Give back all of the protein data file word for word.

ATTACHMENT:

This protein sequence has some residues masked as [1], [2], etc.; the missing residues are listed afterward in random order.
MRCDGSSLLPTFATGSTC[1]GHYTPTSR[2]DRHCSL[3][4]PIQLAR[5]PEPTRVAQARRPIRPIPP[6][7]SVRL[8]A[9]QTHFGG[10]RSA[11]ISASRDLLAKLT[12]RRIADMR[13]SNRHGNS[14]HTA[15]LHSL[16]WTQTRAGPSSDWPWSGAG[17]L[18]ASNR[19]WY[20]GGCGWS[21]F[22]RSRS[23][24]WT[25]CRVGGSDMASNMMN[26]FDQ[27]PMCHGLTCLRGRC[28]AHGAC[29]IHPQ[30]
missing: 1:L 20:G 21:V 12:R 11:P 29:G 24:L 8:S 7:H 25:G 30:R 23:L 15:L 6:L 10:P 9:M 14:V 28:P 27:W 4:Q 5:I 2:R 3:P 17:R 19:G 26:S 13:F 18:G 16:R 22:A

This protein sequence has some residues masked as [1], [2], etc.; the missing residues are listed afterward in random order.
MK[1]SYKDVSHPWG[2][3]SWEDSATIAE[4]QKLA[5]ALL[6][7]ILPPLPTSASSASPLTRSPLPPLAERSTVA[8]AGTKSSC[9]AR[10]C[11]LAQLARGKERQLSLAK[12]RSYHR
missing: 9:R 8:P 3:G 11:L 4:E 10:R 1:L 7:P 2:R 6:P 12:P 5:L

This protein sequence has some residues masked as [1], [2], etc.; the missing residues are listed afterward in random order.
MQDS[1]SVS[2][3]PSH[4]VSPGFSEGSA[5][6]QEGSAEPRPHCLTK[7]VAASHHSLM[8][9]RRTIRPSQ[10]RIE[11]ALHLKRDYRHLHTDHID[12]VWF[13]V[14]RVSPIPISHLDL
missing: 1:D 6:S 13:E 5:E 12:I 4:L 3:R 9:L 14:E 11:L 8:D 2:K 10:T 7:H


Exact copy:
This protein sequence has some residues masked as [1], [2], etc.; the missing residues are listed afterward in random order.
MRCDGSSLLPTFATGSTC[1]GHYTPTSR[2]DRHCSL[3][4]PIQLAR[5]PEPTRVAQARRPIRPIPP[6][7]SVRL[8]A[9]QTHFGG[10]RSA[11]ISASRDLLAKLT[12]RRIADMR[13]SNRHGNS[14]HTA[15]LHSL[16]WTQTRAGPSSDWPWSGAG[17]L[18]ASNR[19]WY[20]GGCGWS[21]F[22]RSRS[23][24]WT[25]CRVGGSDMASNMMN[26]FDQ[27]PMCHGLTCLRGRC[28]AHGAC[29]IHPQ[30]
missing: 1:L 20:G 21:V 12:R 11:P 29:G 24:L 8:S 7:H 25:G 30:R 23:L 15:L 6:L 10:P 9:M 14:V 28:P 27:W 4:Q 5:I 2:R 3:P 17:R 19:G 26:S 13:F 18:G 16:R 22:A

This protein sequence has some residues masked as [1], [2], etc.; the missing residues are listed afterward in random order.
MK[1]SYKDVSHPWG[2][3]SWEDSATIAE[4]QKLA[5]ALL[6][7]ILPPLPTSASSASPLTRSPLPPLAERSTVA[8]AGTKSSC[9]AR[10]C[11]LAQLARGKERQLSLAK[12]RSYHR
missing: 9:R 8:P 3:G 11:L 4:E 10:R 1:L 7:P 2:R 6:P 12:P 5:L

This protein sequence has some residues masked as [1], [2], etc.; the missing residues are listed afterward in random order.
MQDS[1]SVS[2][3]PSH[4]VSPGFSEGSA[5][6]QEGSAEPRPHCLTK[7]VAASHHSLM[8][9]RRTIRPSQ[10]RIE[11]ALHLKRDYRHLHTDHID[12]VWF[13]V[14]RVSPIPISHLDL
missing: 1:D 6:S 13:E 5:E 12:I 4:L 3:R 9:L 14:E 11:L 8:D 2:K 10:T 7:H